Perhaps an omen? In 1902, the schooner John R. Noyes, pictured here in photographer John Dumont’s copyrighted photograph of 1888 titled “Stranded”, was wrecked on Lake Ontario, 23 miles away from Charlotte, then part of the city of Rochester, New York. A rescue mission took place on December 14, 1902, which saved the lives of 5 people aboard the Noyes, and a Gold Lifesaving Medal was awarded to the crew of the life-saving station at Charlotte.  More information on the rescue can be gleaned in the account “The Rescue of The John R. Noyes” posted in a 2012 blog by Dick and Libby’s Tarwathie Cruising Log.

Editorial Comment for this plate:


SEVERAL months ago there appeared in Sun and Shade a photogravure entitled, “After the Storm,” which deservedly attracted a wide-spread attention. It was from a negative by John E. Dumont, and though not in the line of work which we are accustomed to see from his gifted camera, was, nevertheless, quite as artistic as his well-known figure compositions, and at once became as popular as they.

“Stranded” was made the same day, while the storm was still raging, and, in our opinion, is a superior production to its companion. Mr. Dumont writes: “Stranded’ is the picture of a Lake schooner that was driven on the beach during a heavy gale, while trying to enter the port of Charlotte. * * * She was full of water, and was pounding hard, the crew having been just taken off by the life-saving crew. I tried to hire some of the crew to be drawn out over the water, so that I could photograph them in the buoy, but none of them cared to risk their lives for my amusement. The wind was blowing so hard that I had to have a friend hang on to the tripod to keep my camera from blowing over. The clouds were very black, and occasionally a wave would strike the lighthouse (shown in the distance), and the spray would dash entirely over it.”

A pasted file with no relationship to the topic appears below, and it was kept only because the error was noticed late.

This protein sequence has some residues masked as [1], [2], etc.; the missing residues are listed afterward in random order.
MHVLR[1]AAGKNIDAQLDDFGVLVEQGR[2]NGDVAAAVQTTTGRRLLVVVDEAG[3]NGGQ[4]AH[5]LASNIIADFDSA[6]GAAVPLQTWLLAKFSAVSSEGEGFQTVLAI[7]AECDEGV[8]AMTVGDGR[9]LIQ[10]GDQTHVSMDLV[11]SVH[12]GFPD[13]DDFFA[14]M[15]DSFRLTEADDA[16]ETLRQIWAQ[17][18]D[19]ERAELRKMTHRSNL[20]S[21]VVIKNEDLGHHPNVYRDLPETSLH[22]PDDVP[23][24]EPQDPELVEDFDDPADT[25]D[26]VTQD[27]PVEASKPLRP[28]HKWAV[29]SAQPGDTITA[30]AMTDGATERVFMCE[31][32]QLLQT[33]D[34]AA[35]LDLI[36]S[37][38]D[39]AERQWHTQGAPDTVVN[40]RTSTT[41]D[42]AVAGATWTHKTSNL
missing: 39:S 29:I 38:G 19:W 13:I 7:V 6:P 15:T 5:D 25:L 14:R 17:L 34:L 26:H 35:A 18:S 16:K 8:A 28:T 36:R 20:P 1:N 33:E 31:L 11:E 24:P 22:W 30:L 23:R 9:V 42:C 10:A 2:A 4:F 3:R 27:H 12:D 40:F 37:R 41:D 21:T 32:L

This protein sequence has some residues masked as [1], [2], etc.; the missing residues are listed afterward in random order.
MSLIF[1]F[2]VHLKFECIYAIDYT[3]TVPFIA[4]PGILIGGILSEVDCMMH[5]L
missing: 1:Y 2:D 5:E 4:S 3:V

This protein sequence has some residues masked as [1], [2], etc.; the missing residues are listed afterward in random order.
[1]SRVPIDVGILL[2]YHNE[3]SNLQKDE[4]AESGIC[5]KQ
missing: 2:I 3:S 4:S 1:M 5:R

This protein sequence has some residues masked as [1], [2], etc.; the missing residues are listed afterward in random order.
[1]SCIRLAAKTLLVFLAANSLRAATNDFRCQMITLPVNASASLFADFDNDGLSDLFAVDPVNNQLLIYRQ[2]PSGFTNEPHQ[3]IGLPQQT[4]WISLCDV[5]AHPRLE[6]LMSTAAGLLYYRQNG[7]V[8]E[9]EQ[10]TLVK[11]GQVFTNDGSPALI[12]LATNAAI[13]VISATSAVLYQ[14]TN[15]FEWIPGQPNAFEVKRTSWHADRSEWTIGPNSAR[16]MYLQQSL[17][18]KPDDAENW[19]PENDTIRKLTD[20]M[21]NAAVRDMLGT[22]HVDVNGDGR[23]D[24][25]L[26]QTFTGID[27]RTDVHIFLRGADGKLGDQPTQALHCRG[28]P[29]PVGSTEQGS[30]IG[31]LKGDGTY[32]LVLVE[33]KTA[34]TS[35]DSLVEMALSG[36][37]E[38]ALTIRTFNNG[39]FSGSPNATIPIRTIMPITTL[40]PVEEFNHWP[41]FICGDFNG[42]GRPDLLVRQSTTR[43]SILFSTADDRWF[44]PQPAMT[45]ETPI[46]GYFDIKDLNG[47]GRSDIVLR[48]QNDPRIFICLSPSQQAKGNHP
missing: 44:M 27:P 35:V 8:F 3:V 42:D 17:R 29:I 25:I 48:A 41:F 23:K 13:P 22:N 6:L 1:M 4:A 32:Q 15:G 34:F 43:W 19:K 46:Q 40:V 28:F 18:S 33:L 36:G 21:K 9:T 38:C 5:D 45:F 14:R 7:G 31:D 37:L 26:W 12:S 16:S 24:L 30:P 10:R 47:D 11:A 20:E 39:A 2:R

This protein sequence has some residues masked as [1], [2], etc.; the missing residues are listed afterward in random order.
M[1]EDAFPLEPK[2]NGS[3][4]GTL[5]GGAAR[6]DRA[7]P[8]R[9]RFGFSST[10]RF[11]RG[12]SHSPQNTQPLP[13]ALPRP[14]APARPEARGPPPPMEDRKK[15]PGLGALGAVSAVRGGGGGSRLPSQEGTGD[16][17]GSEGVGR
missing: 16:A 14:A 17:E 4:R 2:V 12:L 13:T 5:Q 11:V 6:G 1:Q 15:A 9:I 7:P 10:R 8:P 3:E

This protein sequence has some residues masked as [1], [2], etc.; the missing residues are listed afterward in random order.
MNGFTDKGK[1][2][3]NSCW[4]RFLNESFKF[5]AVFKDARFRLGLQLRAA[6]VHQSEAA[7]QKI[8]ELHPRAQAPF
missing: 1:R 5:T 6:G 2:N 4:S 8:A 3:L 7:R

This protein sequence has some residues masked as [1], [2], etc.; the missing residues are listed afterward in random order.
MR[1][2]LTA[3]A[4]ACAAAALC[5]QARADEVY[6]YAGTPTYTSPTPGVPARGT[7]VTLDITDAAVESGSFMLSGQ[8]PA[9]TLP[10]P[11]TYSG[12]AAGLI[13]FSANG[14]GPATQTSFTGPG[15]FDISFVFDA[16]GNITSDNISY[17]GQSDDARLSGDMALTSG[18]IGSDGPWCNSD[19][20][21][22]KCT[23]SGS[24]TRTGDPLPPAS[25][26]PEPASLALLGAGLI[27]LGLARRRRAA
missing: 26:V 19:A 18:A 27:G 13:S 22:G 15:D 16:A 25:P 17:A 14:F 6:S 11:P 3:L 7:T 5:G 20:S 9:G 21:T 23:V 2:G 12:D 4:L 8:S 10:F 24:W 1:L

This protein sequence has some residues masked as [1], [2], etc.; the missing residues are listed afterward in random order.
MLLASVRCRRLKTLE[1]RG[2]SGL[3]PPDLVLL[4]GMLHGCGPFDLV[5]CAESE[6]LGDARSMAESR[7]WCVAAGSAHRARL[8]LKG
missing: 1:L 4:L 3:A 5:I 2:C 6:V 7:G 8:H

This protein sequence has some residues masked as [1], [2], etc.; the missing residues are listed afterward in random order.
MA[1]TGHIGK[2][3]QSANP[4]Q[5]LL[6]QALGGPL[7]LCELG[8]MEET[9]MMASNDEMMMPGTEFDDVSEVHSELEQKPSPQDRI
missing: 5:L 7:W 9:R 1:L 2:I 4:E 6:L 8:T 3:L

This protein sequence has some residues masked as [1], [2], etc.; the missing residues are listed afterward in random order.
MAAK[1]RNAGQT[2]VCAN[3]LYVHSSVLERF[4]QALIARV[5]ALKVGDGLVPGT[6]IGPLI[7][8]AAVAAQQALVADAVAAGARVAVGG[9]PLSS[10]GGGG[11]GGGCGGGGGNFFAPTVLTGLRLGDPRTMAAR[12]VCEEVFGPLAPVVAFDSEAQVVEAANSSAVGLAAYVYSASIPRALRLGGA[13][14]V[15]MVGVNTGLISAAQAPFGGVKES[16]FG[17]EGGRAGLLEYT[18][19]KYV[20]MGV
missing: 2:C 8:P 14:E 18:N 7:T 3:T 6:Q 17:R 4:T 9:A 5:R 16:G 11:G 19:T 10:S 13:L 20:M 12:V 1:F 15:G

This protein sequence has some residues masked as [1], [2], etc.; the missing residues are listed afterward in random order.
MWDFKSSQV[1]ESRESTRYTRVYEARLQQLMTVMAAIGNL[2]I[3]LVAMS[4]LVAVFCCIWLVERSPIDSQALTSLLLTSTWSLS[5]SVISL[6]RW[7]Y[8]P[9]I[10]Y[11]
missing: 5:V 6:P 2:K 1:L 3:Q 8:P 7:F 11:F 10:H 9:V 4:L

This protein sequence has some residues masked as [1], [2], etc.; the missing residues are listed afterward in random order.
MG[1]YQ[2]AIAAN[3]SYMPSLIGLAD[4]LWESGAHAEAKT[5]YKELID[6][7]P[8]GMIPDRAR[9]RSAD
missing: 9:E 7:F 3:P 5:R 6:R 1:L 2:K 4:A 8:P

How well the dark-green tone selected by Mr. Edwards, for printing the photogravure, harmonizes with the spirit of the subject. As we look on this picture, we are reminded of Longfellow’s verses in “The Wreck of the Hesperus “—

“The breakers were right beneath her bows,
 She drifted a dreary wreck,
And a whooping billow swept her crew
Like icicles from her deck.

“She struck where the white and fleecy waves

Looked soft as carded wool,

But the cruel rocks, they gored her side

Like the horns of an angry bull. (p. 443)


Image Dimensions19.8 x 15.0 cm Published as frontis plate for September 6, 1889 issue

Support Dimensions28.6 x 20.5 cm